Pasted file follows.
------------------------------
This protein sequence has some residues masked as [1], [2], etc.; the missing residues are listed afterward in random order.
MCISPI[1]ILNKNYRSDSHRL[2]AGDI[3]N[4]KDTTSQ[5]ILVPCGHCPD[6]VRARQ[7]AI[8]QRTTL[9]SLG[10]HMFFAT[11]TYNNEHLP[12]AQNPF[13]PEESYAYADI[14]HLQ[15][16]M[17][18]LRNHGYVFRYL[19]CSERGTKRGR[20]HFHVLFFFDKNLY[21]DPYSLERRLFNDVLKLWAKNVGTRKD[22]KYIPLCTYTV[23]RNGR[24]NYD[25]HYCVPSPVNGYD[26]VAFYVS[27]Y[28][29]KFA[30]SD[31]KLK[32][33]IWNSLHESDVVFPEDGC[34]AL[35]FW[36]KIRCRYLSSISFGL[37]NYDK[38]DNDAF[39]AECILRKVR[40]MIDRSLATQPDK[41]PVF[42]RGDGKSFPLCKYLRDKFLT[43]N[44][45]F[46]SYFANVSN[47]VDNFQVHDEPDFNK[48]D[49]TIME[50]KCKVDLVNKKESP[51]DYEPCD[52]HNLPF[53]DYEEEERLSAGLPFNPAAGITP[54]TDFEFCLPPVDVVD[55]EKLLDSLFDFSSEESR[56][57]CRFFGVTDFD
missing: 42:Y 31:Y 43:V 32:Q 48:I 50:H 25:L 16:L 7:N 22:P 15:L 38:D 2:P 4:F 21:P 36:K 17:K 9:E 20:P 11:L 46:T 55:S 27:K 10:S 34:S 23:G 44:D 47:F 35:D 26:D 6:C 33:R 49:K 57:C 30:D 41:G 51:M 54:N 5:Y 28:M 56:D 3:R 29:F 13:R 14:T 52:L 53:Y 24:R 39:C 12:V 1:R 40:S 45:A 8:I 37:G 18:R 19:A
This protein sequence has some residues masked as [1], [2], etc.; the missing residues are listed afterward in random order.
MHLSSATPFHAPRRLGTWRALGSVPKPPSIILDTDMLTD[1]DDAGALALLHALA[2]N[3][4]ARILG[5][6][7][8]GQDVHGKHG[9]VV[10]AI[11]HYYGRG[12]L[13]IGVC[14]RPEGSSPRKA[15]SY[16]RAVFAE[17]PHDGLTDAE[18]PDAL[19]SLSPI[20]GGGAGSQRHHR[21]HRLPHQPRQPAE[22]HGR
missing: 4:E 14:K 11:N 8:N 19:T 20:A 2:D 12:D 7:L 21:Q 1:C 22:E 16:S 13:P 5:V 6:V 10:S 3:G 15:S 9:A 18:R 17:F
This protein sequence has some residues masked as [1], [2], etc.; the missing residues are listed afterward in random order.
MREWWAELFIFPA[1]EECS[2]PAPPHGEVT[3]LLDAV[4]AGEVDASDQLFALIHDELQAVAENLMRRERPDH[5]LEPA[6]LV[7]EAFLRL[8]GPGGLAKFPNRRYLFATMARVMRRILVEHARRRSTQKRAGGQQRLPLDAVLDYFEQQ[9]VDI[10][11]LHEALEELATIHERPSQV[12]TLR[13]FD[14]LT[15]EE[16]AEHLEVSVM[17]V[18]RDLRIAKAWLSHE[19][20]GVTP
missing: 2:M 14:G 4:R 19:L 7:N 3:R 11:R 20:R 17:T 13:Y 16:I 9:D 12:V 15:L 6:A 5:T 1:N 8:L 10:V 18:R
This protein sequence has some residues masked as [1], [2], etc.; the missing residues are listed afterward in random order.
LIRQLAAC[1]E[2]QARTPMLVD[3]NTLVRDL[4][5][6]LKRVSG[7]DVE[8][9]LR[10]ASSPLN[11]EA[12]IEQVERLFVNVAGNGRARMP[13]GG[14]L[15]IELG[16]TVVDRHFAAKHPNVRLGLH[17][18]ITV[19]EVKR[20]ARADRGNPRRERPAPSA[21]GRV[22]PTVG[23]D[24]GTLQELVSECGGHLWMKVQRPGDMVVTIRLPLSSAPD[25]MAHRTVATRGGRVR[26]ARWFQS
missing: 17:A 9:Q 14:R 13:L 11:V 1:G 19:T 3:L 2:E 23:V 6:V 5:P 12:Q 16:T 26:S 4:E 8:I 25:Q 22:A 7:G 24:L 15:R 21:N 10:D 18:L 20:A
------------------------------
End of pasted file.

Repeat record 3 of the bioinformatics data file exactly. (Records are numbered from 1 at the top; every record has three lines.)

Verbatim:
This protein sequence has some residues masked as [1], [2], etc.; the missing residues are listed afterward in random order.
MREWWAELFIFPA[1]EECS[2]PAPPHGEVT[3]LLDAV[4]AGEVDASDQLFALIHDELQAVAENLMRRERPDH[5]LEPA[6]LV[7]EAFLRL[8]GPGGLAKFPNRRYLFATMARVMRRILVEHARRRSTQKRAGGQQRLPLDAVLDYFEQQ[9]VDI[10][11]LHEALEELATIHERPSQV[12]TLR[13]FD[14]LT[15]EE[16]AEHLEVSVM[17]V[18]RDLRIAKAWLSHE[19][20]GVTP
missing: 2:M 14:G 4:R 19:L 7:N 3:R 11:R 20:R 17:T 13:Y 16:I 9:D 12:V 15:L 6:A 5:T 1:N 8:L 10:V 18:R